The ascent of men and their ideas

Charles Darwin and Abraham Lincoln share the same birthday; but little else

Written by Lalit Mohan | Published: February 12, 2009 12:38:29 am

In a historical coincidence,Charles Darwin and Abraham Lincoln were both born on the same day — February 12,1809. The Englishman lived in a wealthy home in Shrewsbury,but without any focus in life,leading his father to comment,“You will be a disgrace to yourself and all your family.” He left at 22 on a voyage to the Pacific on board HMS Beagle. Five years later he returned carrying inside his head a theory so revolutionary that he kept it right there for nearly two decades. On his voyage,Darwin meticulously studied the flora and fauna in the Galapagos and came to the conclusion that different species evolve continuously and those that adapt best to the changes in environment survive and dominate. That worried him. If all life evolved biologically then something was fundamentally wrong with what mankind,particularly the Christian world,perceived the origin of the human race to be.

Darwin published Origin of Species by Means of Natural Selection in 1859 and followed it up later with Descent of Man,which brought the human race into the same scheme of evolution as the rest of life. The problem was that if all animals and man had been evolved in an ascendant manner,then,in the words of H G Wells,“there had been no first parents,no Eden,and no Fall. And if there had been no fall,then the entire historical fabric of Christianity,the story of the first sin and the reason for atonement,upon which the current teaching based Christian emotion and morality,collapsed like a house of cards.” The Church,of course,reacted with horror. For years it fought hard to proscribe Darwin’s theory,but is today looking for a way to reconcile his thesis with the fundamentals of its ethics.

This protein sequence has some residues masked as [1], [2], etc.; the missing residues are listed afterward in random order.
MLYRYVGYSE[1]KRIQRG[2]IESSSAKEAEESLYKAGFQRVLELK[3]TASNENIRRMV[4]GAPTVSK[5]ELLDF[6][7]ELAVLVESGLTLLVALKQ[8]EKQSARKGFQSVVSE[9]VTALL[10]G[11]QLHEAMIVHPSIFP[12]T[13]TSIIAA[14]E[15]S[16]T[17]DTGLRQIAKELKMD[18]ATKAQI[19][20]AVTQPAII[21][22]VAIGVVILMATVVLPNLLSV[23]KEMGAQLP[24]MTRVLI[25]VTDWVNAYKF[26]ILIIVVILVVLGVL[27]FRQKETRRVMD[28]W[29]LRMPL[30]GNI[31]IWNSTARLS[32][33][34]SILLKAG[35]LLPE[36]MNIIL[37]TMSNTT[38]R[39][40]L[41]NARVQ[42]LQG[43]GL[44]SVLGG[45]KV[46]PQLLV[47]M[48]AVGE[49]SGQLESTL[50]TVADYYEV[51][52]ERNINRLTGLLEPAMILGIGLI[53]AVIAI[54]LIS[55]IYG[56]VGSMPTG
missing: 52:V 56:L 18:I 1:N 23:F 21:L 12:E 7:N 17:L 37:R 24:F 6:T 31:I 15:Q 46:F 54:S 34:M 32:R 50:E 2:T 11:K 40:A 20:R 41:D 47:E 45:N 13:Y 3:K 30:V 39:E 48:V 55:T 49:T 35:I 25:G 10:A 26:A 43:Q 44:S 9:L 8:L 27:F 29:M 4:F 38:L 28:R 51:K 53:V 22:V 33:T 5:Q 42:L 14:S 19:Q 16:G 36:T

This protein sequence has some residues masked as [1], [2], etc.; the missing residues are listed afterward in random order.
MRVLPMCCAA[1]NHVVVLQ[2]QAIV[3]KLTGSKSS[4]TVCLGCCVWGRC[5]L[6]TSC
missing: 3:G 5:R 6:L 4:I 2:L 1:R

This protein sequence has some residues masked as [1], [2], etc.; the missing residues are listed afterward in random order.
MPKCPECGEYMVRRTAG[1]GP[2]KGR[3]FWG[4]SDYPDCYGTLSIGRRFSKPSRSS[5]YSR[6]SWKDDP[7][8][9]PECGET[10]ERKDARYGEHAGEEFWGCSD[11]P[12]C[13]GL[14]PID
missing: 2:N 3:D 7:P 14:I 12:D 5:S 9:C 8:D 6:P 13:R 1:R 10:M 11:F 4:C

Lincoln’s circumstances were quite different. He spent his early life in a log cabin and was mostly self-educated. He fought his way up in politics right up to the presidency,wrote inspiring prose and delivered some of the most memorable speeches ever recorded. The moral underpinnings of a simple frontiersman’s life led Lincoln to abhor slavery. In 1860 he won the US presidential election on an anti-slavery plank and immediately declared his intention to ban it. The southern states revolted. A bloody civil war followed. In 1863 the Emancipation Proclamation was issued. The same year,after the victory at Gettysburg,he delivered the stirring address that defined for all times to come what democracy was about and what his country should be. Lincoln was reelected in 1864. The war ended the following year with a victory for the North. Soon after,Abraham Lincoln was assassinated,and his Secretary of War,Edwin Stanton announced,“Now he belongs to the ages.”

However,a controversy still surrounds Lincoln over the issue: what was of greater concern to him — saving the union or abolition of slavery. In some of his comments he appears to lay stress on the former. Even the citation in his Washington memorial talks only of his having ‘Saved the Union.’ But he was also very clear,“As I would not be a slave,so I would not be a master. This expresses my idea of democracy.” In a letter to Henry Pierce he said “Those who deny freedom to others,deserve it not for themselves; and,under a just God,can not long retain it.” In England slavery had already been abolished in 1772. Abraham Lincoln’s immediate impact was confined to America. Here was ahead of his times,because his own country had to wait for another 100 years for the Blacks to get full and equal rights under law in every state. And only in 2008 could a coloured man be elected president of the US.

Had Lincoln not been born,emancipation of slaves in America may have had to wait for several decades. In contrast,Darwin’s contemporaries were already catching up with him,and the idea of evolution would have been introduced even without him. But Charles Darwin still remains the flag-bearer of the idea of evolution and Abraham Lincoln of racial emancipation in America. And both triggered revolutions that changed human history.

The writer is a freelance journalist

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